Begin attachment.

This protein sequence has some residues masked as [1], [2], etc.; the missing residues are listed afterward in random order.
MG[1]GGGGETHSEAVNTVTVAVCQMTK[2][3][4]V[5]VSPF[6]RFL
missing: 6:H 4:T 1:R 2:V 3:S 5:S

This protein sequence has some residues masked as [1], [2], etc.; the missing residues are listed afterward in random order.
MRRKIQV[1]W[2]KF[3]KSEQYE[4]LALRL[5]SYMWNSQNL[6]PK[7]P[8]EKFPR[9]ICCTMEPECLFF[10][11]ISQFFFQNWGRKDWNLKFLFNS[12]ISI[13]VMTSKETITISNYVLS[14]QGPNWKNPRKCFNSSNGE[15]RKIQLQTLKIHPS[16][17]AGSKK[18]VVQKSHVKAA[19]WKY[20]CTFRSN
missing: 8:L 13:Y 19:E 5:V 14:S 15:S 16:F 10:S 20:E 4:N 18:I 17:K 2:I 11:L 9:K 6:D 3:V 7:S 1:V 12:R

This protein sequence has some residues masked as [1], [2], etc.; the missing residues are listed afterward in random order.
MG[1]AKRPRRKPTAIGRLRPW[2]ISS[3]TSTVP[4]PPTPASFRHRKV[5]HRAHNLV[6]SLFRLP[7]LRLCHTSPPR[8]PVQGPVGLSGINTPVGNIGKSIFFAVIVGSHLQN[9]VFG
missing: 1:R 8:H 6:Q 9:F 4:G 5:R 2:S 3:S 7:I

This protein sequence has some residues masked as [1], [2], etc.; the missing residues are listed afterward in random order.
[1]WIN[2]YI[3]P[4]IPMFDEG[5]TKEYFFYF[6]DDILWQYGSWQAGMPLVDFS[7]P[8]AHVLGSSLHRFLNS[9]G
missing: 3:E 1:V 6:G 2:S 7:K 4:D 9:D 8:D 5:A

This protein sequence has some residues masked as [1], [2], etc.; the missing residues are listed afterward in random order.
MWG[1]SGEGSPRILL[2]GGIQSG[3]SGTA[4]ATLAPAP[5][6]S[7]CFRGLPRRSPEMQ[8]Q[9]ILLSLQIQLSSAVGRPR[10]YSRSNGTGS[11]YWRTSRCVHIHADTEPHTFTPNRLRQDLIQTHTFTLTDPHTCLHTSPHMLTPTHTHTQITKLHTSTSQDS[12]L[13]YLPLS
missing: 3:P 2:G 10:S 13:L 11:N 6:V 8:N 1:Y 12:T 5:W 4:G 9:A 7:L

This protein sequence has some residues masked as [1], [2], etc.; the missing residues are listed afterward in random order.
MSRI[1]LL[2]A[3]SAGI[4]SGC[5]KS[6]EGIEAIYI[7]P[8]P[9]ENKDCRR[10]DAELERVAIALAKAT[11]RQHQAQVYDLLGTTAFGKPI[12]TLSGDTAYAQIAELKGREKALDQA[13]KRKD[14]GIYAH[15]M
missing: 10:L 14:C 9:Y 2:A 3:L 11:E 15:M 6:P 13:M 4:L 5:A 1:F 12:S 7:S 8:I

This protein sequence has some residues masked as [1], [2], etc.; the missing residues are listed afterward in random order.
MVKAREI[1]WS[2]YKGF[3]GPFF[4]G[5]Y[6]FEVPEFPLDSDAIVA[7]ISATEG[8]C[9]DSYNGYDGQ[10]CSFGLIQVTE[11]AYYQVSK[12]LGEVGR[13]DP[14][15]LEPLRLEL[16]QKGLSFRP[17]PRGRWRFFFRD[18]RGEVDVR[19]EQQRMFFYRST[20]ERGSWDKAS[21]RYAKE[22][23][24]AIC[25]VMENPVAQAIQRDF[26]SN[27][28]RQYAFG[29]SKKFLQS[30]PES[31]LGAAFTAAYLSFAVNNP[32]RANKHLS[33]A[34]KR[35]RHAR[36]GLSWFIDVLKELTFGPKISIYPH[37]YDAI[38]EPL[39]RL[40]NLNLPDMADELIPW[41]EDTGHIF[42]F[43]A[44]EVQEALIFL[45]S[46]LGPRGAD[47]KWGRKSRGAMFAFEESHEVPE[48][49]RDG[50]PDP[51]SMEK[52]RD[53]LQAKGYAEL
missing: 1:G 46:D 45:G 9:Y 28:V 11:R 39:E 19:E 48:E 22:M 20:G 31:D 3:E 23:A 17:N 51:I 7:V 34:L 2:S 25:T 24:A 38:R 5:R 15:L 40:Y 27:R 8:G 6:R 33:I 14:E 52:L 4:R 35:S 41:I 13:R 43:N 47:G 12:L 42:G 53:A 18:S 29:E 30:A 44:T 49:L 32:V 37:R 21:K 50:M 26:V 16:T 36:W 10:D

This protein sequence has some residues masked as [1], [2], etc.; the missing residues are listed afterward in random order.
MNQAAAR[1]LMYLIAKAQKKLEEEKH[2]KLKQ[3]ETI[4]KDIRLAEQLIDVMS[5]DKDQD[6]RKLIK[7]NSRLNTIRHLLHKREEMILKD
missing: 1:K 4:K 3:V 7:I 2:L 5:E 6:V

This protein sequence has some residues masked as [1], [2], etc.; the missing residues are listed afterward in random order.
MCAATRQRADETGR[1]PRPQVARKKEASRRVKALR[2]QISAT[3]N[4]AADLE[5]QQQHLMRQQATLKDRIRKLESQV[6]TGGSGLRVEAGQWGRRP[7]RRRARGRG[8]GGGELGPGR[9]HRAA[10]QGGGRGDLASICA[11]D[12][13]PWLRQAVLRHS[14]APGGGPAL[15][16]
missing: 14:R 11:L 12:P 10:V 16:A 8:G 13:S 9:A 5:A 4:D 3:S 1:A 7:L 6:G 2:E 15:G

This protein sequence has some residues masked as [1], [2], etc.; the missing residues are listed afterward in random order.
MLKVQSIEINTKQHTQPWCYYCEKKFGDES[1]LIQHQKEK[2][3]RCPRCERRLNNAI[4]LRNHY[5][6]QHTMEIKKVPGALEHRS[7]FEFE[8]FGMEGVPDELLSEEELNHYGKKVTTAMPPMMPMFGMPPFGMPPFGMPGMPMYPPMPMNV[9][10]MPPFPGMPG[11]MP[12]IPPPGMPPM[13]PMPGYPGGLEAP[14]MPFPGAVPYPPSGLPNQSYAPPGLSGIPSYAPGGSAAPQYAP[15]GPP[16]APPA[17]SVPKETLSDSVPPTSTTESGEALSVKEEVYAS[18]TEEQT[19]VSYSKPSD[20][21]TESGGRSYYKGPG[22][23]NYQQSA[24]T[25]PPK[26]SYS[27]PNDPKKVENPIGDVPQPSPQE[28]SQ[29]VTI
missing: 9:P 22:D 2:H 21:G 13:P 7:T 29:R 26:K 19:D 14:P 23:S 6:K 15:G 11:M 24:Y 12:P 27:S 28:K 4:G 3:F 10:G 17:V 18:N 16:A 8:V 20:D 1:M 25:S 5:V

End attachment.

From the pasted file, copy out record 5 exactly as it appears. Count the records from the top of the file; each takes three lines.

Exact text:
This protein sequence has some residues masked as [1], [2], etc.; the missing residues are listed afterward in random order.
MWG[1]SGEGSPRILL[2]GGIQSG[3]SGTA[4]ATLAPAP[5][6]S[7]CFRGLPRRSPEMQ[8]Q[9]ILLSLQIQLSSAVGRPR[10]YSRSNGTGS[11]YWRTSRCVHIHADTEPHTFTPNRLRQDLIQTHTFTLTDPHTCLHTSPHMLTPTHTHTQITKLHTSTSQDS[12]L[13]YLPLS
missing: 3:P 2:G 10:S 13:L 11:N 6:V 8:N 1:Y 12:T 5:W 4:G 9:A 7:L